We loved our stay in Ella. It’s a gorgeous wee town with lots to see and do and has a great chilled out, relaxed feel. It’s not as high as Nuwara Eliya but still a bit cooler than down south of Sri Lanka, so we took the opportunity to do some wandering through the tea plantations and exploring the area.  Here’s what we got up to in Ella:

Walking to Little Adam’s Peak

The top of Little Adam’s peak is up there.

We did a 7km round hike up through beautiful tea plantations to Little Adam’s Peak. It’s a fairly easy walk for adults (although we saw a few huffer and puffers!) but we were super proud of the kids who did most of it, especially Jack who walked right up the top stairs by himself.

Soph having a bit of a rest as we head up.
The walk up to Little Adam’s Peak has beautiful scenery.

The views at the top are gorgeous, across to the stunning Ella Rock.

We made it! That’s Ella Rock behind us – note the super windy road that runs along the bottom, we went over this a couple of times!


There’s also beautiful views down towards the coast which apparently can be seen on a very clear day.

The coast is down that way…
Going down was a bit easier than the climb up.


We also got to see some tea pickers at work in the tea plantations. It’s an extremely hard life for these people, they are paid on average $2USD per day 🙁

Tea pickers walking with their full load back to the factory.

Most of them were barefoot and the ground is pretty rocky and hard. They’re super keen to pose for photos with you, but expect a tip in return. You can’t really begrudge them that given what they earn.


On the way back we stopped off at Flower Garden Resort for a well earned drink. There’s a restaurant with beautiful views of Ella Rock. The kids loved the menagerie of animals they have there – birds, guinea pigs, rabbits and fish.

The kids enjoying some of the animals at Flower Garden. Check out Sophie’s beautiful wildflower bouquet that she picked on our hike.

We were keen to give Ella Rock a go, but the next day the weather looked a bit inclement and we didn’t want to drag the kids all the way up there through the rain and mist. So maybe next time we’ll be luckier!

Eating dinner at Samiru Guest House

We stayed at a wonderful family run guest house in Ella, and we asked if they could cook us dinner one night (a common thing you can do in Sri Lanka and most of the best meals we had there were home cooking at guesthouses).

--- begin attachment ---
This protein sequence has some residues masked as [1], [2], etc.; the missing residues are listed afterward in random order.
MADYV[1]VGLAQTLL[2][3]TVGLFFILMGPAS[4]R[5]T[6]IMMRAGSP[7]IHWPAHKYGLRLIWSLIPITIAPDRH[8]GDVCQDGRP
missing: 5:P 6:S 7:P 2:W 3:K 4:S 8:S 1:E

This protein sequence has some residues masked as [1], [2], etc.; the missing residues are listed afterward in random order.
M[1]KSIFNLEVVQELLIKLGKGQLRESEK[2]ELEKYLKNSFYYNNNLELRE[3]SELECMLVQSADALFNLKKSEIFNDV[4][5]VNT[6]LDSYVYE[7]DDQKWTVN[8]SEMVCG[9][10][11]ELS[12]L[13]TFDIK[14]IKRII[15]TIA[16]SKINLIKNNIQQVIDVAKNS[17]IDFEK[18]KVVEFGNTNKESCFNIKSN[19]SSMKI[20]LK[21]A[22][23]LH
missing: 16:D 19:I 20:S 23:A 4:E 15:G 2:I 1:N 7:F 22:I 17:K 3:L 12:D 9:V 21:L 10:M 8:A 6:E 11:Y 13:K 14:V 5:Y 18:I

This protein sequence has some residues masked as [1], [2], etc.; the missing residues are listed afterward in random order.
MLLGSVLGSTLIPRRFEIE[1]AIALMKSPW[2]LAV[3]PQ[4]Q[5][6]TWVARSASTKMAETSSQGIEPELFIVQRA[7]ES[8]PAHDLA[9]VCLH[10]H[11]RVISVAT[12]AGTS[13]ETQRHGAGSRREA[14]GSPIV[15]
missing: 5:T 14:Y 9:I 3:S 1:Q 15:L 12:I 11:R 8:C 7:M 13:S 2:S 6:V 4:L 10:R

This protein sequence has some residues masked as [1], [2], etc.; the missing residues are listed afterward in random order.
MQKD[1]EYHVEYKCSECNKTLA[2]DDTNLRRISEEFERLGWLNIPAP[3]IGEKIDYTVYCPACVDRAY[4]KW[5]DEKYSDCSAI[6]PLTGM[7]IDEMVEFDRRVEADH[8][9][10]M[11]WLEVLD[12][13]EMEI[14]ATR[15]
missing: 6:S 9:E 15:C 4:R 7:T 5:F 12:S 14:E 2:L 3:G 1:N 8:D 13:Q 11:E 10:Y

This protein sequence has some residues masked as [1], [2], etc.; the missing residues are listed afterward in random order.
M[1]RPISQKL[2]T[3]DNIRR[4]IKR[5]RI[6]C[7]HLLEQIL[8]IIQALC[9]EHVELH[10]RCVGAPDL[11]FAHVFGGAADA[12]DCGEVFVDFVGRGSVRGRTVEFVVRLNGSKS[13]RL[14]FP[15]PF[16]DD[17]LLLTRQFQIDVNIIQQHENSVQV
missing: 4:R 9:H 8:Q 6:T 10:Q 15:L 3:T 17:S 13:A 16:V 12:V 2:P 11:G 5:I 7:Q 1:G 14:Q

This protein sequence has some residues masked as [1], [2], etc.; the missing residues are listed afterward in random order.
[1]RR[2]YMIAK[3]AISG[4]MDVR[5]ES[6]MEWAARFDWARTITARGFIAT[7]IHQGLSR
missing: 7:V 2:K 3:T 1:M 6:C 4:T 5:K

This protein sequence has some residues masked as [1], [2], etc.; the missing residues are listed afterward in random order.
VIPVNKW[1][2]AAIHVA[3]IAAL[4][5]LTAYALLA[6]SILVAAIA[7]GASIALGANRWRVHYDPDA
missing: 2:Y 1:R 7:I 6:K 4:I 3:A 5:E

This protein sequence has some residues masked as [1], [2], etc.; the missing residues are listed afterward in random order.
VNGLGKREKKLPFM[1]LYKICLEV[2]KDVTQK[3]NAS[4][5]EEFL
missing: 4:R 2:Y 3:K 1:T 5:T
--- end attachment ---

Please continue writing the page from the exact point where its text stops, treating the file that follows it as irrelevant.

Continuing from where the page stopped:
So we went down to their house that night and watched the magic unfold as the owner’s wife and 12 year old niece whipped up the most beautiful curry and rice dish for us.

Curry and rice ingredients lined up ready to go.

Curry and rice is served everywhere in Sri Lanka, but unlike the title it’s actually a number of dishes served with rice, normally around 5 vegetable dishes and sometimes with a meat curry as well. It’s delicious.

Sophie trying out the coconut grinder. This is used to separate the coconut from the husk, and water is added to make coconut cream and coconut milk. Every home should have one! Our two amazing cooks are in the background.
Our fantastic feast was whipped up on a two burner stove – no fancy kitchenware needed here!

The kids had a ball as well playing with Samiru who was the same age as Jack and the owner’s son. Language was no barrier when there seems to be a universal 4 year old boy language of banging and crashing of car toys 🙂

The universal language of play.

We then got to enjoy our delicious dinner in their living room, it was a great experience.

Our feast lined up and ready to go. From the rear: cabbage and onion, pumpkin curry, carrots, okra, dhal, bitter melon curry. The salads to the right were delicious cucumber, tomato and pineapple. There was also a chicken curry, rice and pappadams. This entire meal cost us $NZ10 / US$14
Enjoying our dinner.

Demodara nine arches bridge


This rail bridge which came into commission in the 1920’s is one of Sri Lanka’s engineering marvels as it is constructed entirely of rocks, bricks and cement and stands nearly 100 ft high.